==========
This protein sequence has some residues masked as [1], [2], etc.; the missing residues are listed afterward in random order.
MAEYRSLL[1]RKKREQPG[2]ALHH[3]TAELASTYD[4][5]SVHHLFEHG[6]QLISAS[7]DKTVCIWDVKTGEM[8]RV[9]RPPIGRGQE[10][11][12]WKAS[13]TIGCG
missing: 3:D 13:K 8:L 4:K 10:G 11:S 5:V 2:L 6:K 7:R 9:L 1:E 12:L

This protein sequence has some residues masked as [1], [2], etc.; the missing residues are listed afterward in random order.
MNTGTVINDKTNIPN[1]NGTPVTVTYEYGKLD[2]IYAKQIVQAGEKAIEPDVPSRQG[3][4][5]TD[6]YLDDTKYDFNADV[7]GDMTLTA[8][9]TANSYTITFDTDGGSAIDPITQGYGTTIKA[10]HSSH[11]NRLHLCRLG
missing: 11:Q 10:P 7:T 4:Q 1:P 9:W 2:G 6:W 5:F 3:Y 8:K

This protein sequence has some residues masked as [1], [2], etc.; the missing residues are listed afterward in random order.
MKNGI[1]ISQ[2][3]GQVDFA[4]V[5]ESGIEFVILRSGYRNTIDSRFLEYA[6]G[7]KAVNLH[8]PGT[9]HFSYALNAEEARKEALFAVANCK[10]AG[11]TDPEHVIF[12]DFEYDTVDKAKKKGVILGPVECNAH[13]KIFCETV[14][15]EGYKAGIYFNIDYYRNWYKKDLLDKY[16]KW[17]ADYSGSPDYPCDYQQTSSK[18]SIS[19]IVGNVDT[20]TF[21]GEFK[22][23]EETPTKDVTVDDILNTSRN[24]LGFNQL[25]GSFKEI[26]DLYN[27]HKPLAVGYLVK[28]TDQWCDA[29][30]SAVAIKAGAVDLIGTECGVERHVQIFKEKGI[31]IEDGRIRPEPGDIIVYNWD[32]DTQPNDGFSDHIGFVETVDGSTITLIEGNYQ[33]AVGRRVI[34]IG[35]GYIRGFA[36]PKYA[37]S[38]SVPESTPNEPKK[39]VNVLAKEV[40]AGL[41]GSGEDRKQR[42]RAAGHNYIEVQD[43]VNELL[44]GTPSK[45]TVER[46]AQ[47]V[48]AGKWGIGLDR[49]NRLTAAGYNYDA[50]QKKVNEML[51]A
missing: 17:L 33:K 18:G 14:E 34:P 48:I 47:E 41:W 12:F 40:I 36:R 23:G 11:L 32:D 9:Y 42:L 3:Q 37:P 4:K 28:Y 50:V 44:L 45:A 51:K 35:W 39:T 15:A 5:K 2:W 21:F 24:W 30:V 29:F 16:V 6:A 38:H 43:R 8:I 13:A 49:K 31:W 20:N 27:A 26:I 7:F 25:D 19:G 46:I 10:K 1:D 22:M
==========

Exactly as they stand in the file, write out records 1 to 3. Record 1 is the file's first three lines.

This protein sequence has some residues masked as [1], [2], etc.; the missing residues are listed afterward in random order.
MAEYRSLL[1]RKKREQPG[2]ALHH[3]TAELASTYD[4][5]SVHHLFEHG[6]QLISAS[7]DKTVCIWDVKTGEM[8]RV[9]RPPIGRGQE[10][11][12]WKAS[13]TIGCG
missing: 3:D 13:K 8:L 4:K 10:G 11:S 5:V 2:L 6:K 7:R 9:L 1:E 12:L

This protein sequence has some residues masked as [1], [2], etc.; the missing residues are listed afterward in random order.
MNTGTVINDKTNIPN[1]NGTPVTVTYEYGKLD[2]IYAKQIVQAGEKAIEPDVPSRQG[3][4][5]TD[6]YLDDTKYDFNADV[7]GDMTLTA[8][9]TANSYTITFDTDGGSAIDPITQGYGTTIKA[10]HSSH[11]NRLHLCRLG
missing: 11:Q 10:P 7:T 4:Q 1:P 9:W 2:G 6:W 5:F 3:Y 8:K

This protein sequence has some residues masked as [1], [2], etc.; the missing residues are listed afterward in random order.
MKNGI[1]ISQ[2][3]GQVDFA[4]V[5]ESGIEFVILRSGYRNTIDSRFLEYA[6]G[7]KAVNLH[8]PGT[9]HFSYALNAEEARKEALFAVANCK[10]AG[11]TDPEHVIF[12]DFEYDTVDKAKKKGVILGPVECNAH[13]KIFCETV[14][15]EGYKAGIYFNIDYYRNWYKKDLLDKY[16]KW[17]ADYSGSPDYPCDYQQTSSK[18]SIS[19]IVGNVDT[20]TF[21]GEFK[22][23]EETPTKDVTVDDILNTSRN[24]LGFNQL[25]GSFKEI[26]DLYN[27]HKPLAVGYLVK[28]TDQWCDA[29][30]SAVAIKAGAVDLIGTECGVERHVQIFKEKGI[31]IEDGRIRPEPGDIIVYNWD[32]DTQPNDGFSDHIGFVETVDGSTITLIEGNYQ[33]AVGRRVI[34]IG[35]GYIRGFA[36]PKYA[37]S[38]SVPESTPNEPKK[39]VNVLAKEV[40]AGL[41]GSGEDRKQR[42]RAAGHNYIEVQD[43]VNELL[44]GTPSK[45]TVER[46]AQ[47]V[48]AGKWGIGLDR[49]NRLTAAGYNYDA[50]QKKVNEML[51]A
missing: 17:L 33:K 18:G 14:E 34:P 48:I 47:E 41:W 12:F 40:I 36:R 23:G 11:L 32:D 9:Y 42:L 3:Q 37:P 4:K 28:Y 50:V 44:L 45:A 51:K 35:W 39:T 15:A 5:K 2:W 21:F 24:W 30:V 29:F 16:V 6:A 38:H 43:R 8:I 13:A 49:K 31:W 20:N 27:A 26:I 7:F 25:D 19:G 46:I 10:K 1:D 22:M